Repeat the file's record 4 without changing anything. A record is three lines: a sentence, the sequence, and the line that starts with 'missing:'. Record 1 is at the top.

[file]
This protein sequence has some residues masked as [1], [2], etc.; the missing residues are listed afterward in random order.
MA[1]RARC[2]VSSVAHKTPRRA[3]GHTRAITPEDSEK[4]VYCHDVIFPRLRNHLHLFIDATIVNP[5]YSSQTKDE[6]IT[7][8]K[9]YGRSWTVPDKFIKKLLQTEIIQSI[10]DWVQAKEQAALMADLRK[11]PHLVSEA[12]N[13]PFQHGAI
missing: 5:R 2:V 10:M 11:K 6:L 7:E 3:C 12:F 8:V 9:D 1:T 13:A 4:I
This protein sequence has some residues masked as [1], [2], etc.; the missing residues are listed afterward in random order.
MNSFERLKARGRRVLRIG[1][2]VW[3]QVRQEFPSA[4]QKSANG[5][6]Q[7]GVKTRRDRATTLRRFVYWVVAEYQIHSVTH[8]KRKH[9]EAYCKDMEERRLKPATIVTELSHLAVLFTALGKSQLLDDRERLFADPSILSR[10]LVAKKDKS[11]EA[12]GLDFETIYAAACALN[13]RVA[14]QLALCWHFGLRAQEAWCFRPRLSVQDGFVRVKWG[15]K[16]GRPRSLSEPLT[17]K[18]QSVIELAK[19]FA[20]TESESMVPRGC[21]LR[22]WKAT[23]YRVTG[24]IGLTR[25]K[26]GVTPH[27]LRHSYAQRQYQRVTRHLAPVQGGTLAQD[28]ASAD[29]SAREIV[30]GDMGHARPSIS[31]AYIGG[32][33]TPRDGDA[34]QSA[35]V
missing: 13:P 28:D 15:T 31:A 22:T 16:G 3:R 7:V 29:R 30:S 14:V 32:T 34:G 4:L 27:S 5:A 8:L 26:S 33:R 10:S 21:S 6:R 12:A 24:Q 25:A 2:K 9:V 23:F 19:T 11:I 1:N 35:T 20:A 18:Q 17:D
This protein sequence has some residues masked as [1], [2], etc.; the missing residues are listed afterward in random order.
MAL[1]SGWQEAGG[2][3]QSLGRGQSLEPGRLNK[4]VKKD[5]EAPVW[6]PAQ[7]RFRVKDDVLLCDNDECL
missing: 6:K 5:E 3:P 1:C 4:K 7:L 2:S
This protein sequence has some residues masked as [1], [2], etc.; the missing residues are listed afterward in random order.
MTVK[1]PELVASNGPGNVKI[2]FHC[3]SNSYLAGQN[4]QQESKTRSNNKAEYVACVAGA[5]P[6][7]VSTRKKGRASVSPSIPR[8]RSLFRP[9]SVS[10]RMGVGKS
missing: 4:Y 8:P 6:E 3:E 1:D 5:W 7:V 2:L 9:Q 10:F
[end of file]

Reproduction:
This protein sequence has some residues masked as [1], [2], etc.; the missing residues are listed afterward in random order.
MTVK[1]PELVASNGPGNVKI[2]FHC[3]SNSYLAGQN[4]QQESKTRSNNKAEYVACVAGA[5]P[6][7]VSTRKKGRASVSPSIPR[8]RSLFRP[9]SVS[10]RMGVGKS
missing: 4:Y 8:P 6:E 3:E 1:D 5:W 7:V 2:L 9:Q 10:F